Sacrifice comes hand-in-hand with being a parent. At the start of the pandemic, this took on new meaning for many parents of school-aged children. As schools became virtual, parents across the country were confronted with tough choices. Some quit their jobs or cut back hours to stay home. Others lost their jobs or received fewer hours and had no choice but to stay home. For some families, these changes made it harder to pay for bills, emergency expenses or even food. Many people who had never before faced hunger were suddenly in need.
Even without a global pandemic, many parents make these sacrifices every day. Feeding America West Michigan serves single parents working full-time whose income largely goes to daycare expenses. We serve families who must choose to have one parent stay home to avoid daycare costs but then struggle to make ends meet on one income.
Parents in these situations often choose to sacrifice their own meals so that their kids can eat, according to the U.S. Department of Agriculture.
“Most parents attempt to shield their children from the more severe effects of food insecurity, even though they may have to reduce their own food intake to do so,” a USDA report explained.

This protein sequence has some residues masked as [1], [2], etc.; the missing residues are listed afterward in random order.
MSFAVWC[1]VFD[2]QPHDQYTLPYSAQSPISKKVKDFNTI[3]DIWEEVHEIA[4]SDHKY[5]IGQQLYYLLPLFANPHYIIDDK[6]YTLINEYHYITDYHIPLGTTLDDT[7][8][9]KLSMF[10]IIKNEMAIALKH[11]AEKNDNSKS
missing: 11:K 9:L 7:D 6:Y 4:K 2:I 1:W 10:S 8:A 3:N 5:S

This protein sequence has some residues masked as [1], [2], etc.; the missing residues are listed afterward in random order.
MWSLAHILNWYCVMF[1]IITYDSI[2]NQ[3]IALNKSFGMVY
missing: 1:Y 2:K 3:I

No matter their situation, parents need access to nourishing meals that enable them to pursue their dreams and empower their children to follow theirs.
Melissa is one parent who never thought she’d need food assistance but, after her son began virtual school, found herself in line at Mobile Pantries hosted by Three Oaks American Legion in Berrien County.
“He was home and I couldn’t work. It worked better if I just didn’t, so I stayed home with him,” she said.
She planned to return to her job at her brother’s pool business once her son returned to in-person school in the fall of 2021.
“This summer we’ve started getting back to normal routines,” she said.
Her fiancé worked throughout the pandemic, but his income didn’t always stretch far enough, so Melissa appreciated being able to receive fresh produce, dairy and other food at Mobile Pantries.
“It’s a really great experience. The variety is always great,” she said. “I was hesitant at first because I worked my whole life and didn’t want to ask anybody for anything, but I put my pride aside for a bit.”
Mobile Pantries at Three Oaks American Legion are funded in part by the Pokagon Fund. They’ve helped sponsor the Mobile Pantry program in Harbor Country for more than a decade. Feeding America West Michigan is grateful for this partnership. Thanks to their support, we can continue to help neighbors like Melissa!
Story written by Communication and Marketing Specialist Juliana Ludema.